Rubens painted this work in 1626 on commission for the Aalst guild of hop and grain merchants as he was at the pinnacle of his career. Their patron saint was Saint Roch, the figure whom the dramatic scene shows being appointed by Christ as the patron saint of the plague sufferers depicted at the bottom. Saint Roch, it is worth noting, caught the plague himself and withdrew to the forest, where a dog brought him his daily bread. In the end, legend tell us, he died in prison in his hometown of Montpellier.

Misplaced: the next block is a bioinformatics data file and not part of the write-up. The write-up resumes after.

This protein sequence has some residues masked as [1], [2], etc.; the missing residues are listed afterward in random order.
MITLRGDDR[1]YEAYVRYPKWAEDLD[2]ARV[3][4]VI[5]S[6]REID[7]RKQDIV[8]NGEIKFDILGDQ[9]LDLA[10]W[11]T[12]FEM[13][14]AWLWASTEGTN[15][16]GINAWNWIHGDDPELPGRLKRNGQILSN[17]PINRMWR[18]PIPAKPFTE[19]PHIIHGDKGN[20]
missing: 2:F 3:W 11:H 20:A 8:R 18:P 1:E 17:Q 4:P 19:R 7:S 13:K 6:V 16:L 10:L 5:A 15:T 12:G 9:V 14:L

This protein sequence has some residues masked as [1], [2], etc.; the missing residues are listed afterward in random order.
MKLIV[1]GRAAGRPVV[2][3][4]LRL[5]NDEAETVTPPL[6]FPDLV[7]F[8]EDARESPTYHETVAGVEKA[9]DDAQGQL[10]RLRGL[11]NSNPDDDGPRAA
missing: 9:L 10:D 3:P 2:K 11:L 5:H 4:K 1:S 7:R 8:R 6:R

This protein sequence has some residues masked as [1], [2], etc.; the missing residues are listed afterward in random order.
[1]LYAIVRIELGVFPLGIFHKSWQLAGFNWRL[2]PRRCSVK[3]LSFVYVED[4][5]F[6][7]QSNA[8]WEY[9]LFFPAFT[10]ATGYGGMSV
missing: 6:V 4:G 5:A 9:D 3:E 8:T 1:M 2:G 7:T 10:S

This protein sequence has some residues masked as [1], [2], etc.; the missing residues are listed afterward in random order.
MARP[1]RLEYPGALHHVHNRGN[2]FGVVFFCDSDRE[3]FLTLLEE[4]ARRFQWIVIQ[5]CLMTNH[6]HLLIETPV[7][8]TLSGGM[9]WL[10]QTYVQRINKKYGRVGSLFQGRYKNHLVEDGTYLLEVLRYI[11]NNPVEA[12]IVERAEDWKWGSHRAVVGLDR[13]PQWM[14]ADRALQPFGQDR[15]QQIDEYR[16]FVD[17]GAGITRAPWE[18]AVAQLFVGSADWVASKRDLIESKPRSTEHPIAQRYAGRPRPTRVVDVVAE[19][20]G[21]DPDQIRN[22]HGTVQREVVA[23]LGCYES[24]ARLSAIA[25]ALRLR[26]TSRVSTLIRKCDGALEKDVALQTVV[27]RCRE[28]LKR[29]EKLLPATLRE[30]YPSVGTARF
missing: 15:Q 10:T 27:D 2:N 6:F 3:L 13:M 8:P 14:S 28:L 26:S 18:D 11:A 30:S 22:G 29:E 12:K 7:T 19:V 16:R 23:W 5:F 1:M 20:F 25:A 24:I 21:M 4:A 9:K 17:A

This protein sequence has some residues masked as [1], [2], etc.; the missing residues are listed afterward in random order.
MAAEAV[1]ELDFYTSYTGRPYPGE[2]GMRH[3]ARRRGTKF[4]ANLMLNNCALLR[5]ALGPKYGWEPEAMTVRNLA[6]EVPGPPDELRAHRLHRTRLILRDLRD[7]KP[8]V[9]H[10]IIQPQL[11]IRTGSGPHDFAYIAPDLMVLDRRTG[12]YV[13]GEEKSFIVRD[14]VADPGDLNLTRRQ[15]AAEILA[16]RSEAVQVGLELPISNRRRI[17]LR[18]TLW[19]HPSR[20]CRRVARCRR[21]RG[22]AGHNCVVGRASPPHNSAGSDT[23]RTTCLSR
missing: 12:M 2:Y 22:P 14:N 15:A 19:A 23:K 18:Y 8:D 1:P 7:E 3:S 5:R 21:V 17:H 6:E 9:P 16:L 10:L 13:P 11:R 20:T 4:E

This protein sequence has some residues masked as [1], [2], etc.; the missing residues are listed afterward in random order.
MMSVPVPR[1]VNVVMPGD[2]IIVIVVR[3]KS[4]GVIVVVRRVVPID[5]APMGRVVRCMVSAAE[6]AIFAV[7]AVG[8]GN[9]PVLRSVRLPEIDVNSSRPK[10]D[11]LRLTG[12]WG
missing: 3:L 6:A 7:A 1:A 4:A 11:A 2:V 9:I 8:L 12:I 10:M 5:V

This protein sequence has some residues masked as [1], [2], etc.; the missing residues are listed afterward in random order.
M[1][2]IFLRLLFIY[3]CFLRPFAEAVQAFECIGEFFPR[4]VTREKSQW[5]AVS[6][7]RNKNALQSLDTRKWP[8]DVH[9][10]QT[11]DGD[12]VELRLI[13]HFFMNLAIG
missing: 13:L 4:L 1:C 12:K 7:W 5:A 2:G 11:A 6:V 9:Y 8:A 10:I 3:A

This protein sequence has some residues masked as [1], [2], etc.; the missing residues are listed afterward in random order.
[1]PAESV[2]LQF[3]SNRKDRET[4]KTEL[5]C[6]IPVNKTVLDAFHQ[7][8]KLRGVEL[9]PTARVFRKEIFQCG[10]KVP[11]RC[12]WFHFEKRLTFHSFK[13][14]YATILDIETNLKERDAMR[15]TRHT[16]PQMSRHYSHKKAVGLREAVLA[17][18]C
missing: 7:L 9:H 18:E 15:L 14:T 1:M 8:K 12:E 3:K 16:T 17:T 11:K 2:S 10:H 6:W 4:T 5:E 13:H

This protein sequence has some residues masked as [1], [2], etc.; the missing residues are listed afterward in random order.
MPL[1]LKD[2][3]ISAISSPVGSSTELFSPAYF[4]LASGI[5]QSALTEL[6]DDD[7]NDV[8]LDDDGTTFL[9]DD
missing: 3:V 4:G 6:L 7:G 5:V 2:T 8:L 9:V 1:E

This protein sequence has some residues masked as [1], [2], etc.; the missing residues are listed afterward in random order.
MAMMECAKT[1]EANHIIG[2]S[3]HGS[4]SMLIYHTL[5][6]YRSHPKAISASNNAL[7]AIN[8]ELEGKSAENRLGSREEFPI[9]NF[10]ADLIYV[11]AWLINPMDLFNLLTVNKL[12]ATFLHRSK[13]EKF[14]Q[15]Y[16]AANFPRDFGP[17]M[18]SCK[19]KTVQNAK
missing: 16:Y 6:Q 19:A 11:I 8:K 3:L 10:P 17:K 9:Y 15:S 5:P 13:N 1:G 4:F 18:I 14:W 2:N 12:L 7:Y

Work on this gothic church began with the construction of the choir at the end of the 15th century and would last until 1660. During the 1800s, the building, until then Aalst’s only parish church, was restored in neo-gothic style. Medieval murals were rediscovered later. And a thorough refurbishment took place after a fire in 1947. At the moment, the church is in the process of being restored yet again.